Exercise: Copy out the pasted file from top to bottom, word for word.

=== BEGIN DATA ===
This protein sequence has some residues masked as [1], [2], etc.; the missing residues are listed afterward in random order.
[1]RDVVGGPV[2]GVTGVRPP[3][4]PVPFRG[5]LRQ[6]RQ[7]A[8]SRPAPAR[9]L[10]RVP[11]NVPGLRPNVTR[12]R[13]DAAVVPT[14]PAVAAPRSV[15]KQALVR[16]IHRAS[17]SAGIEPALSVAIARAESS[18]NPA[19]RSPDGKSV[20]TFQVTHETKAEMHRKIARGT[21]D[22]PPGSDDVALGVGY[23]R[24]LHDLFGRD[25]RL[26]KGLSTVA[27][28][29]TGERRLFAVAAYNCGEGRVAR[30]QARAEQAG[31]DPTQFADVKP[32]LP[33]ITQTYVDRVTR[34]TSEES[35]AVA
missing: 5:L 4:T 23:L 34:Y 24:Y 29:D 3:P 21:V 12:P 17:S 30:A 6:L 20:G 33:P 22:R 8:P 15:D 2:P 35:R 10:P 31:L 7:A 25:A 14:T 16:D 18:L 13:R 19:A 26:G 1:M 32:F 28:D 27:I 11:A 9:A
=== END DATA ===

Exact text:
This protein sequence has some residues masked as [1], [2], etc.; the missing residues are listed afterward in random order.
[1]RDVVGGPV[2]GVTGVRPP[3][4]PVPFRG[5]LRQ[6]RQ[7]A[8]SRPAPAR[9]L[10]RVP[11]NVPGLRPNVTR[12]R[13]DAAVVPT[14]PAVAAPRSV[15]KQALVR[16]IHRAS[17]SAGIEPALSVAIARAESS[18]NPA[19]RSPDGKSV[20]TFQVTHETKAEMHRKIARGT[21]D[22]PPGSDDVALGVGY[23]R[24]LHDLFGRD[25]RL[26]KGLSTVA[27][28][29]TGERRLFAVAAYNCGEGRVAR[30]QARAEQAG[31]DPTQFADVKP[32]LP[33]ITQTYVDRVTR[34]TSEES[35]AVA
missing: 5:L 4:T 23:L 34:Y 24:Y 29:D 3:P 21:V 12:P 17:S 30:A 6:L 20:G 33:P 22:R 8:P 15:D 2:P 35:R 10:P 31:L 7:A 25:A 14:T 16:D 18:L 13:R 19:A 26:G 1:M 32:F 28:D 27:I 11:A 9:A